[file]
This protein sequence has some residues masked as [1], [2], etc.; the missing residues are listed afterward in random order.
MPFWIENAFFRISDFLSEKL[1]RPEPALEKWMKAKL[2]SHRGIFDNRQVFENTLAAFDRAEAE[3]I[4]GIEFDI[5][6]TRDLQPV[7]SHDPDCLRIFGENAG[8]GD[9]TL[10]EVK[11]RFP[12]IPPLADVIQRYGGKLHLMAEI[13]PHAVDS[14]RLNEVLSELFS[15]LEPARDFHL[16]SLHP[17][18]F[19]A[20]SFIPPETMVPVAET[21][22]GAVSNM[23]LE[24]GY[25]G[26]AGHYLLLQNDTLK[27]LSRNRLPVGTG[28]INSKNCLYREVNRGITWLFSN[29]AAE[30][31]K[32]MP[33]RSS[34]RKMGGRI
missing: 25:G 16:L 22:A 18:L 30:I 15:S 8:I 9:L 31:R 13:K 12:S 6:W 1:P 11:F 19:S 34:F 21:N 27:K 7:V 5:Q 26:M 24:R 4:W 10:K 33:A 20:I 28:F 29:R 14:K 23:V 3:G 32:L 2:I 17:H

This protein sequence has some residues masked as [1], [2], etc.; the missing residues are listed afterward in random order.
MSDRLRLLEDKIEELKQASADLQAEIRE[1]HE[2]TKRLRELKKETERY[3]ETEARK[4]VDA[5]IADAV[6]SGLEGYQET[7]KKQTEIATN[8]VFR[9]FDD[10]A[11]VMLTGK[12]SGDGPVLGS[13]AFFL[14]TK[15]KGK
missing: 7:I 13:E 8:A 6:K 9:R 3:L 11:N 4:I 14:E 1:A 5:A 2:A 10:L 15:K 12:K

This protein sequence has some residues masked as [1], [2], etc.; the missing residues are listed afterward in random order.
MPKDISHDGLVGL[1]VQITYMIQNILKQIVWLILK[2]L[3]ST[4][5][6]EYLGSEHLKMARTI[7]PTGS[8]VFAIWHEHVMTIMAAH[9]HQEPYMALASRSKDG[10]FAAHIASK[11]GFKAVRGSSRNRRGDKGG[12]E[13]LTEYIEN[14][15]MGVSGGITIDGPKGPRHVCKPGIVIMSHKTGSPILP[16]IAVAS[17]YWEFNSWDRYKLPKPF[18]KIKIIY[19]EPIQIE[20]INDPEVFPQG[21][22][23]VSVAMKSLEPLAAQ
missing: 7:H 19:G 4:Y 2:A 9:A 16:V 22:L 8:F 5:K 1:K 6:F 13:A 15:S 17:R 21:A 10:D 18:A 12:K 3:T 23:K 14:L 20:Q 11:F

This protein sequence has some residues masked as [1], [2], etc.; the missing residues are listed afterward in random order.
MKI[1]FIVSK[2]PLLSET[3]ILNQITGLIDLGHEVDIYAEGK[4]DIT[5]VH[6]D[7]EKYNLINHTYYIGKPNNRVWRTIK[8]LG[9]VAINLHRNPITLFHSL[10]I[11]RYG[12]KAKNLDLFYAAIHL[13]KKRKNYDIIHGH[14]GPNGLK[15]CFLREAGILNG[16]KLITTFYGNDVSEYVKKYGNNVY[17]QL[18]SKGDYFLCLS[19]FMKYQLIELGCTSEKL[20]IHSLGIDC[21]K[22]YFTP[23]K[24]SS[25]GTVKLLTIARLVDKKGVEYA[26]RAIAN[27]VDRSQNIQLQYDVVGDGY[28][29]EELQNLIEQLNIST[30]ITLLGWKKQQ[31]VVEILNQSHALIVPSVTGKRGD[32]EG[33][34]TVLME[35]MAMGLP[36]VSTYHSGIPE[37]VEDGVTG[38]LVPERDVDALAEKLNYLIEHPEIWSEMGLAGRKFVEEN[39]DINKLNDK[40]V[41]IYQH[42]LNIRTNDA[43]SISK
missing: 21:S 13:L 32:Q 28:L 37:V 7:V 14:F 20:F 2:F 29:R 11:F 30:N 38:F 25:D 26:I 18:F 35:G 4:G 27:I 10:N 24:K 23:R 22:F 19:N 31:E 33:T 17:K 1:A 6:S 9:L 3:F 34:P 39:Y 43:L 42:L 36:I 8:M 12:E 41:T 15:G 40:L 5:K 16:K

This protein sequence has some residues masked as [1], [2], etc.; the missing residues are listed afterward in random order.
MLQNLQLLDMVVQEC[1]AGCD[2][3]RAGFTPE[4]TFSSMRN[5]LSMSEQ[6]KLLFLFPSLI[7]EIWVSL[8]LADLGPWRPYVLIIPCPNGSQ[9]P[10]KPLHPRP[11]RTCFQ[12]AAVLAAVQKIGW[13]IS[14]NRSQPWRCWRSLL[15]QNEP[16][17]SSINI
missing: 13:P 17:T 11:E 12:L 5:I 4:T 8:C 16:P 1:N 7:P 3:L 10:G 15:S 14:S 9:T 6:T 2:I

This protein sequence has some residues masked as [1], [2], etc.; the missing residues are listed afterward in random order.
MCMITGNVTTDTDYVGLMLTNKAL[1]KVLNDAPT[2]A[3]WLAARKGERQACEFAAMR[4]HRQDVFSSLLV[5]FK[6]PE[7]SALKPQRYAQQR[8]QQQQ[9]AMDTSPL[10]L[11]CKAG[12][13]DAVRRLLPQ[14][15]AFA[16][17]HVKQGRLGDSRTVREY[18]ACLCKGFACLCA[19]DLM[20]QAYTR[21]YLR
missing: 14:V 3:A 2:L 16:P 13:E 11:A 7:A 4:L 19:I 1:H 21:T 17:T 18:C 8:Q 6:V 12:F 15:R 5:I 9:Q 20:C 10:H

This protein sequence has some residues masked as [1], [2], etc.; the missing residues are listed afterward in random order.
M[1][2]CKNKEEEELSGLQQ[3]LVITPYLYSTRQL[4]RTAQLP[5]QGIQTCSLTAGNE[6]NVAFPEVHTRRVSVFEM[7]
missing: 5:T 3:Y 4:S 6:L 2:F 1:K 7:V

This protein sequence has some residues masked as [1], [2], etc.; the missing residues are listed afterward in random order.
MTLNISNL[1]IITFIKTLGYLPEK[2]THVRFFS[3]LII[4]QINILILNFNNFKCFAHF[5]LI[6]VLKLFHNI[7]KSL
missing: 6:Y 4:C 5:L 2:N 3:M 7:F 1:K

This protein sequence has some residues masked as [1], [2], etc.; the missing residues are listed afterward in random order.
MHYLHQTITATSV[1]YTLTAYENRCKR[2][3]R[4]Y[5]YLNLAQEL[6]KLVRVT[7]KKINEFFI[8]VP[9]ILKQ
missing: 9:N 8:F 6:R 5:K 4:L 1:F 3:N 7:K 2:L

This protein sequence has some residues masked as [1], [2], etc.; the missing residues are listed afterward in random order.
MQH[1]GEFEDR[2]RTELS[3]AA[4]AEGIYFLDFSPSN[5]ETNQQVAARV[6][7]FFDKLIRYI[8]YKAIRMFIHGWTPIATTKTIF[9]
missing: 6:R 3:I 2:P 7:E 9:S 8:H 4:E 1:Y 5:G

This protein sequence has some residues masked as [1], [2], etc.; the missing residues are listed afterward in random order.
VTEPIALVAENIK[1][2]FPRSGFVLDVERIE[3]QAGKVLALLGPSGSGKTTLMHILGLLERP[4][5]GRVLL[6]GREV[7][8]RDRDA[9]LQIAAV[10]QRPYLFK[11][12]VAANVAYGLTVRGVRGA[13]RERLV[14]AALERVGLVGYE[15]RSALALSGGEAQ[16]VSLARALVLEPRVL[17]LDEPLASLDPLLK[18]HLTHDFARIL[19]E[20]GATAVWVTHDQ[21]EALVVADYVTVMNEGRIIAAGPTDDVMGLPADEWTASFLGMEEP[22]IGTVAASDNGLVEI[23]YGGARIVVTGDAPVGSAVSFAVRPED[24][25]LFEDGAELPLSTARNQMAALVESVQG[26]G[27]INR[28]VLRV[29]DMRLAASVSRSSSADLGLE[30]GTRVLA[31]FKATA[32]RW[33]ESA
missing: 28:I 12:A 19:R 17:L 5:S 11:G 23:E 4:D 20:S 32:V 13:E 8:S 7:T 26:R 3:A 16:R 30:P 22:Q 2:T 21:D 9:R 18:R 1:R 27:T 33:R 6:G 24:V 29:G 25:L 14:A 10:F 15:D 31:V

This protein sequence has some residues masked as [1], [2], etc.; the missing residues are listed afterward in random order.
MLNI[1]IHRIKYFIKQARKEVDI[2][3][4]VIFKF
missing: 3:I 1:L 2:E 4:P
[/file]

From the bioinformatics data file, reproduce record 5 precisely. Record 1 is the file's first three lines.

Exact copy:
This protein sequence has some residues masked as [1], [2], etc.; the missing residues are listed afterward in random order.
MLQNLQLLDMVVQEC[1]AGCD[2][3]RAGFTPE[4]TFSSMRN[5]LSMSEQ[6]KLLFLFPSLI[7]EIWVSL[8]LADLGPWRPYVLIIPCPNGSQ[9]P[10]KPLHPRP[11]RTCFQ[12]AAVLAAVQKIGW[13]IS[14]NRSQPWRCWRSLL[15]QNEP[16][17]SSINI
missing: 13:P 17:T 11:E 12:L 5:I 4:T 8:C 16:P 1:N 7:P 3:L 10:G 15:S 14:S 9:T 6:T 2:I